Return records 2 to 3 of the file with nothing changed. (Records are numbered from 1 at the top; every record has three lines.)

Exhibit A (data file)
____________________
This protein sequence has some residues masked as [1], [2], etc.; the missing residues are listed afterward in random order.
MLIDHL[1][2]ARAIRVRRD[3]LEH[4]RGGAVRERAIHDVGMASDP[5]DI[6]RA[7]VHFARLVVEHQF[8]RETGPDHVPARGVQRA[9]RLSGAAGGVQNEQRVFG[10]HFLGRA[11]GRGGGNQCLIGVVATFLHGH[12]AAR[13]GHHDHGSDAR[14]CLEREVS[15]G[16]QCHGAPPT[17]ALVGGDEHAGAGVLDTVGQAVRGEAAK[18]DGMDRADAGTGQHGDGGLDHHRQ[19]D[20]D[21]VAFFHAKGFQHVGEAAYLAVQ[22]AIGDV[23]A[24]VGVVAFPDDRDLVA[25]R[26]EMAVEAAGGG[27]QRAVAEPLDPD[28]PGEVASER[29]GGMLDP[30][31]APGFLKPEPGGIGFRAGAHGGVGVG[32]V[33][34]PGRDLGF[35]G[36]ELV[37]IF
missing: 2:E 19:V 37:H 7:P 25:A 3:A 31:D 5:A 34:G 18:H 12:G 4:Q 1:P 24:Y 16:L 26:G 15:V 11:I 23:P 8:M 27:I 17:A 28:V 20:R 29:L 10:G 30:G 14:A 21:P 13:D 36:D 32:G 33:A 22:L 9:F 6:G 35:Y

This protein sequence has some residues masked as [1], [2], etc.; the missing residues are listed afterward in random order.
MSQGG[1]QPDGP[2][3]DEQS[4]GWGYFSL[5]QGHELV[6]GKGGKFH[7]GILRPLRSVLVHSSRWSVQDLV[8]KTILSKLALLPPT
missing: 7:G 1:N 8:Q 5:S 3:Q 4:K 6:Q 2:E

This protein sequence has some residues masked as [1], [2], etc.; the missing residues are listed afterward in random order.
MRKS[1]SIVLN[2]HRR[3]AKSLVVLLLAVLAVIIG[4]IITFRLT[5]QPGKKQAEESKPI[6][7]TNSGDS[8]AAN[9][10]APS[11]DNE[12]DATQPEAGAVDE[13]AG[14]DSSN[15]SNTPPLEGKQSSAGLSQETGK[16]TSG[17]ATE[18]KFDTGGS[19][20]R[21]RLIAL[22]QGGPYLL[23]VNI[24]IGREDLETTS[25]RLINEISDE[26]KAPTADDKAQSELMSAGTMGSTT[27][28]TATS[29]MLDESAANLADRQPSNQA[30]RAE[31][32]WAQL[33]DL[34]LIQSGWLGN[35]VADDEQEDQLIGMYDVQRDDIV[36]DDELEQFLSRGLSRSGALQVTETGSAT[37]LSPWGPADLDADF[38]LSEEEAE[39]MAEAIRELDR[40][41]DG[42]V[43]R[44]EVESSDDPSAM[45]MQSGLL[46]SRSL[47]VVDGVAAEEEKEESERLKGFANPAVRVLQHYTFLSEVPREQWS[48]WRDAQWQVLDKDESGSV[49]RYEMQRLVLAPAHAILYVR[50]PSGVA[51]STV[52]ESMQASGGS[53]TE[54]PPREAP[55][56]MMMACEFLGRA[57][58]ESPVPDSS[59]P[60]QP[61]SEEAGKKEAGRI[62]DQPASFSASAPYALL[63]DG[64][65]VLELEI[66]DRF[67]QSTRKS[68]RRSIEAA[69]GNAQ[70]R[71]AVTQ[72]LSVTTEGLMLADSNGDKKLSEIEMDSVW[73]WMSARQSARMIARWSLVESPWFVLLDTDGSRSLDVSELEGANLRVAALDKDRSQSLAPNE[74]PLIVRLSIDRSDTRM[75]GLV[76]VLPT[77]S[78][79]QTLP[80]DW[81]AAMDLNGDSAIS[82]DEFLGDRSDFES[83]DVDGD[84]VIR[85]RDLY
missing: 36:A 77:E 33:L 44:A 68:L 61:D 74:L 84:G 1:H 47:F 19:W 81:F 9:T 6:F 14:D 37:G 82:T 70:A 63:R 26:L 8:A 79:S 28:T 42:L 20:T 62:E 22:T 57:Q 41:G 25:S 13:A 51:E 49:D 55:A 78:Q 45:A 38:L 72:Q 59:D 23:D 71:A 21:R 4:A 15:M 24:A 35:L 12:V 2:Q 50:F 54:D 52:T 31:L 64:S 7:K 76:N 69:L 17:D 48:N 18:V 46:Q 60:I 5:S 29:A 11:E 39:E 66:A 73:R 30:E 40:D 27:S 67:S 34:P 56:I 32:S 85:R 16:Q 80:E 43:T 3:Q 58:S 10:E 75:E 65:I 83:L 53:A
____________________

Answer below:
This protein sequence has some residues masked as [1], [2], etc.; the missing residues are listed afterward in random order.
MSQGG[1]QPDGP[2][3]DEQS[4]GWGYFSL[5]QGHELV[6]GKGGKFH[7]GILRPLRSVLVHSSRWSVQDLV[8]KTILSKLALLPPT
missing: 7:G 1:N 8:Q 5:S 3:Q 4:K 6:Q 2:E

This protein sequence has some residues masked as [1], [2], etc.; the missing residues are listed afterward in random order.
MRKS[1]SIVLN[2]HRR[3]AKSLVVLLLAVLAVIIG[4]IITFRLT[5]QPGKKQAEESKPI[6][7]TNSGDS[8]AAN[9][10]APS[11]DNE[12]DATQPEAGAVDE[13]AG[14]DSSN[15]SNTPPLEGKQSSAGLSQETGK[16]TSG[17]ATE[18]KFDTGGS[19][20]R[21]RLIAL[22]QGGPYLL[23]VNI[24]IGREDLETTS[25]RLINEISDE[26]KAPTADDKAQSELMSAGTMGSTT[27][28]TATS[29]MLDESAANLADRQPSNQA[30]RAE[31][32]WAQL[33]DL[34]LIQSGWLGN[35]VADDEQEDQLIGMYDVQRDDIV[36]DDELEQFLSRGLSRSGALQVTETGSAT[37]LSPWGPADLDADF[38]LSEEEAE[39]MAEAIRELDR[40][41]DG[42]V[43]R[44]EVESSDDPSAM[45]MQSGLL[46]SRSL[47]VVDGVAAEEEKEESERLKGFANPAVRVLQHYTFLSEVPREQWS[48]WRDAQWQVLDKDESGSV[49]RYEMQRLVLAPAHAILYVR[50]PSGVA[51]STV[52]ESMQASGGS[53]TE[54]PPREAP[55][56]MMMACEFLGRA[57][58]ESPVPDSS[59]P[60]QP[61]SEEAGKKEAGRI[62]DQPASFSASAPYALL[63]DG[64][65]VLELEI[66]DRF[67]QSTRKS[68]RRSIEAA[69]GNAQ[70]R[71]AVTQ[72]LSVTTEGLMLADSNGDKKLSEIEMDSVW[73]WMSARQSARMIARWSLVESPWFVLLDTDGSRSLDVSELEGANLRVAALDKDRSQSLAPNE[74]PLIVRLSIDRSDTRM[75]GLV[76]VLPT[77]S[78][79]QTLP[80]DW[81]AAMDLNGDSAIS[82]DEFLGDRSDFES[83]DVDGD[84]VIR[85]RDLY
missing: 36:A 77:E 33:L 44:A 68:L 61:D 74:L 84:G 1:H 47:F 19:W 81:F 9:T 6:F 14:D 37:G 82:T 70:A 63:R 26:L 8:A 79:S 28:T 42:L 20:T 62:E 22:T 57:Q 41:G 25:S 13:A 51:E 49:D 55:A 78:Q 45:A 38:L 72:Q 59:D 23:D 71:A 21:R 4:A 15:M 24:A 35:L 12:V 2:Q 50:F 54:D 52:T 31:L 64:S 7:K 76:N 69:L 17:D 48:N 18:V 46:Q 60:I 5:S 29:A 11:E 39:E 66:A 73:R 30:E 40:D 27:S 67:S 34:P 56:I 32:S 85:R 16:Q 80:E 43:T 3:Q 58:S 10:E 75:E 65:I 83:L 53:A